EPISODE 44: As the year 2020 comes to a close, contractors may already be considering tax planning options at year-end and also opportunities for the new year in 2021. DHG's Sarah Windham, a tax partner with vast industry experience for construction, real estate and agribusiness companies, joins John Locke to discuss some of those specific considerations for construction and real estate for year-end tax planning as well as some focus points as those companies look forward to 2021.
[00:00:09] JL: Welcome to today’s edition of DHG’s GrowthCast. I’m your host, John Locke, and at DHG, our strength lies in our technical knowledge, our industry intelligence and our future focus. We understand business needs and are laser-focused on company goals. In this ever-changing world, DHG’s Growthcast provides insights and thought-provoking conversations on topics and trends that address growth opportunities and challenges in the current and future marketplace.
Thanks for joining us as we discuss tomorrow’s need today.
[00:00:42] ANNOUNCER: Views and concepts expressed by today’s panelists are their own and not those of Dickson Hughes Goodman LLP. Always consult the advice of your legal and financial professional before taking any action.
[00:00:58] JL: As the year 2021 comes to a close, we’ve already discussed on GrowthCast some general tax planning considerations for businesses and individuals. Today, we want to focus that discussion more specifically on some considerations for construction in real estate, as well as some focus points as those companies look forward to 2021. Perhaps one of the most common and important aspects of this is the PPP loans. Sarah, can you share with us how this PPP impacts tax considerations for construction real estate?
[00:01:33] SW: John, I’d be happy to discuss PPP and it’s not necessarily a construction real estate specific topic, but most of our construction a lot of our real estate clients have taken advantage of the PPP loan program. This program continued to change throughout the year and even has changes as recently as the beginning of November. If you have not had opportunity to discuss the tax treatment of your PPP loan with your advisor, I would highly suggest that you do that before the end of this year so that you’re prepared for any consequences. Currently as the role stands, if you use the PPP funds for the appropriate expenses and those are payroll, rent and utilities and you anticipate qualifying for forgiveness whether or not you have been forgiven yet, those expenses would be nondeductible on your 2020 tax return.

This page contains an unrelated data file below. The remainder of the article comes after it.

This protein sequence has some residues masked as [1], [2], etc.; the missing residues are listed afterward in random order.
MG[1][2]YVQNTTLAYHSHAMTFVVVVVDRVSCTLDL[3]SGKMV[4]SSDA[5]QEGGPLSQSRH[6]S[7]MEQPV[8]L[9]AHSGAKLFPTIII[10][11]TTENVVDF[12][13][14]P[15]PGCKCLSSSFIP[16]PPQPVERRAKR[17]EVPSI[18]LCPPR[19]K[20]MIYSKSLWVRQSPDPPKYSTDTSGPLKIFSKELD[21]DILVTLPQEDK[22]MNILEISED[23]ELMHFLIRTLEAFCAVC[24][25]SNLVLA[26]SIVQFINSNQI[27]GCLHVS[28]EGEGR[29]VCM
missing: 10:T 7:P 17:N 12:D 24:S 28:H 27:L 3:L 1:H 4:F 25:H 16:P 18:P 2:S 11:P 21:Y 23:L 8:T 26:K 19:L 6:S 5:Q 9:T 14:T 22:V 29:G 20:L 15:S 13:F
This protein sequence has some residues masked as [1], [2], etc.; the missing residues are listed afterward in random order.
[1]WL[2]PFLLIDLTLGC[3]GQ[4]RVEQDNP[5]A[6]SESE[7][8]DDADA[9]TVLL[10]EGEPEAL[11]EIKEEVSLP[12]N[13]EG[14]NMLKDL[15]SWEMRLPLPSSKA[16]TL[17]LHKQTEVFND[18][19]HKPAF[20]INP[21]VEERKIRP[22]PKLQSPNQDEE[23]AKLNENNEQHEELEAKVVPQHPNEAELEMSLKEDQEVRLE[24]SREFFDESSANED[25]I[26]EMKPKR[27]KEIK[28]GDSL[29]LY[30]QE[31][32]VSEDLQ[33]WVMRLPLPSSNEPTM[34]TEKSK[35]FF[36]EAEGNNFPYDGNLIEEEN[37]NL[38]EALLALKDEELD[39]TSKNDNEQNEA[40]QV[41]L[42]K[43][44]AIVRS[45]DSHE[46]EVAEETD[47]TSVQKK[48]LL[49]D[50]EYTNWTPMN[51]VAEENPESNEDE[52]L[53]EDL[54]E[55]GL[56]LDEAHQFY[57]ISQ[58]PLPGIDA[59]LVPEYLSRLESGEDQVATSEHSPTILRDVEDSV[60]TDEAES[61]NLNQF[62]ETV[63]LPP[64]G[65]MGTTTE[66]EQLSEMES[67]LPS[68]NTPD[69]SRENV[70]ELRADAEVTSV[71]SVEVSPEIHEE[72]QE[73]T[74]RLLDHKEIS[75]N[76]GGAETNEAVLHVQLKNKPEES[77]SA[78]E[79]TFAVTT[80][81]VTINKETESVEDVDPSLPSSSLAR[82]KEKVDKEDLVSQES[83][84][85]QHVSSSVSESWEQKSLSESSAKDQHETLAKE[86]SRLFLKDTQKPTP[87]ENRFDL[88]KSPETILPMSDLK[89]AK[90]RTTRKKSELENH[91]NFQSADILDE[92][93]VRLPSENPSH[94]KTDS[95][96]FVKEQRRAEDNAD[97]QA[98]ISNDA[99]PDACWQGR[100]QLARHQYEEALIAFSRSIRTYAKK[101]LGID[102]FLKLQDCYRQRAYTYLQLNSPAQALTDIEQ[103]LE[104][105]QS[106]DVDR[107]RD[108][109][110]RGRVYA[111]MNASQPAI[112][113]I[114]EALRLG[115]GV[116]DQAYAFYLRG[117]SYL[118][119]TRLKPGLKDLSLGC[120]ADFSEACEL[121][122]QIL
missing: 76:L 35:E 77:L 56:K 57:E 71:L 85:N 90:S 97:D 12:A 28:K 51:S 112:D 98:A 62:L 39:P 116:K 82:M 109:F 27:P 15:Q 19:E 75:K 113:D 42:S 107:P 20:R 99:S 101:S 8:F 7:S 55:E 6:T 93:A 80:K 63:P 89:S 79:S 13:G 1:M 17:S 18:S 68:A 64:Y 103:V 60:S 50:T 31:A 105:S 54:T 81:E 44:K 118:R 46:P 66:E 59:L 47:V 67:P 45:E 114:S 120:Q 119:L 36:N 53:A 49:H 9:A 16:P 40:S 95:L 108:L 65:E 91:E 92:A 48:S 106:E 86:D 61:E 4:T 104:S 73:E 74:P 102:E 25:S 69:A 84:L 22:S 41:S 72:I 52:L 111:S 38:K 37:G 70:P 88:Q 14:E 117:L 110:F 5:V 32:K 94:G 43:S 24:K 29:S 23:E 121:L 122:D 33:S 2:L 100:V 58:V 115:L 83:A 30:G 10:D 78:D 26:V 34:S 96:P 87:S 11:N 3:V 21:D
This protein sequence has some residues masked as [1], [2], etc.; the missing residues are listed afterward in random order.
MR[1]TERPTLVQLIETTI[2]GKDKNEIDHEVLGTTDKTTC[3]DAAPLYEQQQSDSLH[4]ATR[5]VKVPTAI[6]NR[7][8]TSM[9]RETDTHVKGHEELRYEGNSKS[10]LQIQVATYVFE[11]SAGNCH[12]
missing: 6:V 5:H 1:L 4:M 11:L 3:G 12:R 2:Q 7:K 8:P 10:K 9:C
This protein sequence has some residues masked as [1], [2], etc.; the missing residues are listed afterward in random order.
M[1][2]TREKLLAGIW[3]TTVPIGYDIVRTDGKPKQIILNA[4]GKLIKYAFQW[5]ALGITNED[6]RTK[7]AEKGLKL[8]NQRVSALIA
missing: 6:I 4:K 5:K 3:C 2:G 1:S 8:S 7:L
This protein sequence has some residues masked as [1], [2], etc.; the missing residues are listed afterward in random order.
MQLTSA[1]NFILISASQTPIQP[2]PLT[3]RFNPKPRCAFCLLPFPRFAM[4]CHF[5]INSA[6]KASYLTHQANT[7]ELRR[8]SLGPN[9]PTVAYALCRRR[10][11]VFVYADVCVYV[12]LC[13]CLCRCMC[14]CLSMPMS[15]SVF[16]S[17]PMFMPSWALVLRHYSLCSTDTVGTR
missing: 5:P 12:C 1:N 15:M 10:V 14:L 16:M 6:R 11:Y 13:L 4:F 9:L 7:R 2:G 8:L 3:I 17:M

Basically, in layman’s terms what that means is you’re going to pay tax on the PPP funds that you received in 2020 if you anticipate full forgiveness. I will say with the PPP loan, the roles for this as most people know have changed many, many times since it passed earlier in the spring, and there still are discussions going on in Congress, even right now that this could change. So stay on top of those discussions and continue to talk to your advisors about how that may impact you.
[00:02:56] JL: That’s good advice for everyone including contractors, but stay tuned because all the PPP rules and regs seemed to be evolving every week, don’t they?
[00:03:08] SW: Correct. Yes, more to come I’m sure.
[00:03:11] JL: What about accounting methods for contractors themselves, Sarah. What should they be thinking about this time of year?